Now you can also precisely calculate the expenses related to boat ownership to make smart choices based on your budget and sailing needs. Use this bluewater Sailboat Calculator to explore different options and make the best decision.

If you’re looking for a used sailboat for sale, check out the Bluewater sailboat data and specs to make an informed decision. Ocean Wave Sail has data for over 10000+ boats that can help you select one to meet your sailing needs.

Subscribe to our newsletter

Don’t miss new updates on your email.

Ocean Wave Sail Boat

© OceanWave Sail. All Rights Reserved 2022

Terms & Conditions – Privacy Policy – Cookie Policy

About Us – Privacy Policy

  • New account

Forgot your password?

Lost your password? Please enter your email address. You will receive mail with link to set new password.

Back to login

Privacy Overview

  • Bahasa Indonesia
  • Slovenščina
  • Science & Tech
  • Russian Kitchen

A recently born baby panda at the Moscow Zoo has turned a month old. And it's a girl!

baba panda sailboat

In the first days, Dindin hid her baby, but now that it's growing up, she lets specialists examine it. It turned out to be a small female! 

baba panda sailboat

She is healthy and gaining weight. Now, the cub already weighs 1,288g, has reached a height of 36.8 cm and is growing its first fur.

baba panda sailboat

Dear readers,

Our website and social media accounts are under threat of being restricted or banned, due to the current circumstances. So, to keep up with our latest content, simply do the following:

Subscribe to our Telegram channels:  Russia Beyond  and  The Russian Kitchen  

Subscribe to our weekly email  newsletter  

Enable push notifications on our website

Install a VPN service on your computer and/or phone to have access to our website, even if it is blocked in your country 

If using any of Russia Beyond's content, partly or in full, always provide an active hyperlink to the original material.

to our newsletter!

Get the week's best stories straight to your inbox

baba panda sailboat

This website uses cookies. Click here to find out more.

Baba-Panda-Tashiba Sailboat Website

For sailors interested in baba, panda, and tashiba sailboats, baba-l@google.

Baba-L@Google: The Baba-L (Baba-Panda-Tashiba Sailboat Owners Group) has moved to Google Groups on 30 Nov 2019. The Baba-L@Yahoo has been closed. Please come join us: https://groups.google.com/d/forum/baba-l

Site update

This site is under construction. We will be moving content from our old site as time permits. Meanwhile, you can access the old site here .

-Bruce Pappas

First giant panda born in Russia meets the public

baba panda sailboat

Katyusha, a six-month-old giant panda cub, makes her public debut at Moscow Zoo on March 8, 2024. /CFP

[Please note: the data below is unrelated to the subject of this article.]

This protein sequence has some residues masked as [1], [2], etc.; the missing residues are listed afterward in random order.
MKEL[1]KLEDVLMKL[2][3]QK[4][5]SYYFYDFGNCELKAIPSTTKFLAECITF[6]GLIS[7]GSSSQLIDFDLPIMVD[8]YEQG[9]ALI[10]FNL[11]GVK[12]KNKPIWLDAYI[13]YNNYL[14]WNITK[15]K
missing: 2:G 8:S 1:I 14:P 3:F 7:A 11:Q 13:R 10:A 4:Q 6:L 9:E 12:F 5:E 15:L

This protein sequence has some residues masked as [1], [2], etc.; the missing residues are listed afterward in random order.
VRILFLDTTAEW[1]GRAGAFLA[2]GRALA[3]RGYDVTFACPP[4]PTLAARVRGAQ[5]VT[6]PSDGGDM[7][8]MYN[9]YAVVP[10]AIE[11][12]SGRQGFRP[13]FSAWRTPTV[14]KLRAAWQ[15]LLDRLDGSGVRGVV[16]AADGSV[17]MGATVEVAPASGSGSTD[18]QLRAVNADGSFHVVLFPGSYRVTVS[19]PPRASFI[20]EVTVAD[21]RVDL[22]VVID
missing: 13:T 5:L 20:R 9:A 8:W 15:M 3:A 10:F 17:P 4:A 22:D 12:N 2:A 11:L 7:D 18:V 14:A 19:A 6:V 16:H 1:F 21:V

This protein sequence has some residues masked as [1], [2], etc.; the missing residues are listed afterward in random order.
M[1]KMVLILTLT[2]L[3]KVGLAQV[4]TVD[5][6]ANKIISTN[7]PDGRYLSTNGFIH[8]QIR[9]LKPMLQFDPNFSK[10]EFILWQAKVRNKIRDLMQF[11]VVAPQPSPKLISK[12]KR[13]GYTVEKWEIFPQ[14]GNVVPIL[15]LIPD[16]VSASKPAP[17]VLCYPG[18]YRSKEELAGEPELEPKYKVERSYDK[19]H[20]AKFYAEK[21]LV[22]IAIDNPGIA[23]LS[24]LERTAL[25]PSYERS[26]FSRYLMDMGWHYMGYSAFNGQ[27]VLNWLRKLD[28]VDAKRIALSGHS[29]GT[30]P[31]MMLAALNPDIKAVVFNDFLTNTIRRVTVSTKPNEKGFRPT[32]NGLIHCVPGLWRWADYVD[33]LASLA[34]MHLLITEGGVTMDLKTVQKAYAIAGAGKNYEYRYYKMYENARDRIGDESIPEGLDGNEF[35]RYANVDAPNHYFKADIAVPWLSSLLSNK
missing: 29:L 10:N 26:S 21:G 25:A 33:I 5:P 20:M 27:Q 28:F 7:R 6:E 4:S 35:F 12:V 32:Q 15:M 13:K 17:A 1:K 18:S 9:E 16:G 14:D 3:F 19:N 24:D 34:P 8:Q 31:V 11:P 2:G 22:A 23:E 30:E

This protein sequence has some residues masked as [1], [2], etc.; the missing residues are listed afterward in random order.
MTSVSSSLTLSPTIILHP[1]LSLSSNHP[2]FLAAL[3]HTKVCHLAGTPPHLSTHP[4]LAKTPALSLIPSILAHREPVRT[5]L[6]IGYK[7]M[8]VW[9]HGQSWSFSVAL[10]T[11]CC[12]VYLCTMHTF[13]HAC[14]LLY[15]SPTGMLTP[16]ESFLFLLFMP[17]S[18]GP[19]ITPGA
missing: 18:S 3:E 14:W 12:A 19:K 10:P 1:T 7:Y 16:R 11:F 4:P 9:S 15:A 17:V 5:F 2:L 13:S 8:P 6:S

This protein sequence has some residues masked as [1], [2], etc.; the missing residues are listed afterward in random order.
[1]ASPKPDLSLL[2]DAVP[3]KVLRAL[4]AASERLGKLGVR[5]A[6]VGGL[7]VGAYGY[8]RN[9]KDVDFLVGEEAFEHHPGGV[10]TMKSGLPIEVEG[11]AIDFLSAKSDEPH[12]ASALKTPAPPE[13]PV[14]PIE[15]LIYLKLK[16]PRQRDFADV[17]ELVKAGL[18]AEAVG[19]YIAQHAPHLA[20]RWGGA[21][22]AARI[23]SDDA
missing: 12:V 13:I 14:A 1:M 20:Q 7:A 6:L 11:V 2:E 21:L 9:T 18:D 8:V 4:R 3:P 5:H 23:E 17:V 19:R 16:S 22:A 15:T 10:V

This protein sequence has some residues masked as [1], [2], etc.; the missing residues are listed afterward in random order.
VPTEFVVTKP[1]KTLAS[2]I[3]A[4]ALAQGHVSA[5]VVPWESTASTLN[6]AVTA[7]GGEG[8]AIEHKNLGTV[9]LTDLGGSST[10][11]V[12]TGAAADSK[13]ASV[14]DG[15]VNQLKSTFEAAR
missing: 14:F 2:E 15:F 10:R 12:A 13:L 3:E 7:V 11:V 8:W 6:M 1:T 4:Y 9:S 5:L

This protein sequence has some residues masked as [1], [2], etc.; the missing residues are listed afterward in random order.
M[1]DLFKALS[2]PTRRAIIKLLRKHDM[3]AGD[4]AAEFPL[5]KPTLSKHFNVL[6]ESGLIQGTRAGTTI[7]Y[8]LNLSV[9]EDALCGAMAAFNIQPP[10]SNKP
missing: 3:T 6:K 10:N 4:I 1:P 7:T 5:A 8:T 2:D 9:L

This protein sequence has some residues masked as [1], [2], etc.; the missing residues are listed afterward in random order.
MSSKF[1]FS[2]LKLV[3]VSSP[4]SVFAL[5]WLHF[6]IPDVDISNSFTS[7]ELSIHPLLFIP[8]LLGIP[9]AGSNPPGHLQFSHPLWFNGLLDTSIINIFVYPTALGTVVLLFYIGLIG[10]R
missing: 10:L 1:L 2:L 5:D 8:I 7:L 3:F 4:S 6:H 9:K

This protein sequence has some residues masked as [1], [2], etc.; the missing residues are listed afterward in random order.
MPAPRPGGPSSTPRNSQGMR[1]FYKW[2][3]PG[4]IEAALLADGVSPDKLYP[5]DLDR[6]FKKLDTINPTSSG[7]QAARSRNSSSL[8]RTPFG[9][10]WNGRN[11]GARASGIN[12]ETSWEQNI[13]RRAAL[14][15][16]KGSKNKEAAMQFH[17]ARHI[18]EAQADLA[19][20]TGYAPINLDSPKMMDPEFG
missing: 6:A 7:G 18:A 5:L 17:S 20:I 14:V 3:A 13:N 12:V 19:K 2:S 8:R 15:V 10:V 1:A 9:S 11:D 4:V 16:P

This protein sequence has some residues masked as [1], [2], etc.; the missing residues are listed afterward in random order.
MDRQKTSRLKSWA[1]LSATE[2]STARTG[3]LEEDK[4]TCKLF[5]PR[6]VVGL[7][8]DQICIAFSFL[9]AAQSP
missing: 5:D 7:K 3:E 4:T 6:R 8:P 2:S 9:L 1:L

Katyusha, a six-month-old giant panda cub, makes her public debut at Moscow Zoo on March 8, 2024. /CFP

Katyusha (left), the first giant panda born in Russia, and her mother Ding Ding are seen at Moscow Zoo on March 8, 2024. /CFP

Katyusha, a six-month-old giant panda cub, makes her public debut at Moscow Zoo on March 8, 2024. /CFP

Six-month-old giant panda cub Katyusha made her public debut at Moscow Zoo on March 8, drawing crowds of visitors eager to catch a glimpse of the adorable baby panda. Born to giant panda mother Ding Ding and father Ru Yi, who arrived in Moscow in April 2019, Katyusha is the first giant panda ever born in Russia. Her name was chosen from more than 380,000 votes cast in a naming contest.

baba panda sailboat

  • Learn Chinese

EXPLORE MORE

DOWNLOAD OUR APP

Copyright © 2024 CGTN. 京ICP备20000184号

baba panda sailboat

Disinformation report hotline: 010-85061466

  • Terms of use
  • Privacy policy

Great choice! Your favorites are temporarily saved for this session. Sign in to save them permanently, access them on any device, and receive relevant alerts.

  • Sailboat Guide
  • Associations

Baba-Panda-Tashiba Sailboat Website

10 sailboats.

baba panda sailboat

Tashiba 36 PH

baba panda sailboat

  • About Sailboat Guide

©2024 Sea Time Tech, LLC

This site is protected by reCAPTCHA and the Google Privacy Policy and Terms of Service apply.

Birthdays of two giant pandas celebrated at Moscow Zoo

Editor: huaxia

2022-08-01 07:15:46

baba panda sailboat

Giant panda Ding Ding enjoys a birthday meal at the Moscow Zoo in Moscow, capital of Russia, on July 31, 2022. The Moscow Zoo on Sunday celebrated the birthdays of two giant pandas Ding Ding and Ru Yi. Six-year-old male Ru Yi was born on July 31, 2016 whereas five-year-old female Ding Ding was born on July 30, 2017. The pair arrived in Moscow in 2019 from China's southwestern province of Sichuan for a 15-year joint research program. (Xinhua/Meng Jing)

baba panda sailboat

Giant panda Ding Ding plays with a toy at the Moscow Zoo in Moscow, capital of Russia, on July 31, 2022. The Moscow Zoo on Sunday celebrated the birthdays of two giant pandas Ding Ding and Ru Yi. Six-year-old male Ru Yi was born on July 31, 2016 whereas five-year-old female Ding Ding was born on July 30, 2017. The pair arrived in Moscow in 2019 from China's southwestern province of Sichuan for a 15-year joint research program. (Xinhua/Meng Jing)

baba panda sailboat

Visitors look at giant panda Ding Ding at the Moscow Zoo in Moscow, capital of Russia, on July 31, 2022. The Moscow Zoo on Sunday celebrated the birthdays of two giant pandas Ding Ding and Ru Yi. Six-year-old male Ru Yi was born on July 31, 2016 whereas five-year-old female Ding Ding was born on July 30, 2017. The pair arrived in Moscow in 2019 from China's southwestern province of Sichuan for a 15-year joint research program. (Xinhua/Bai Xueqi)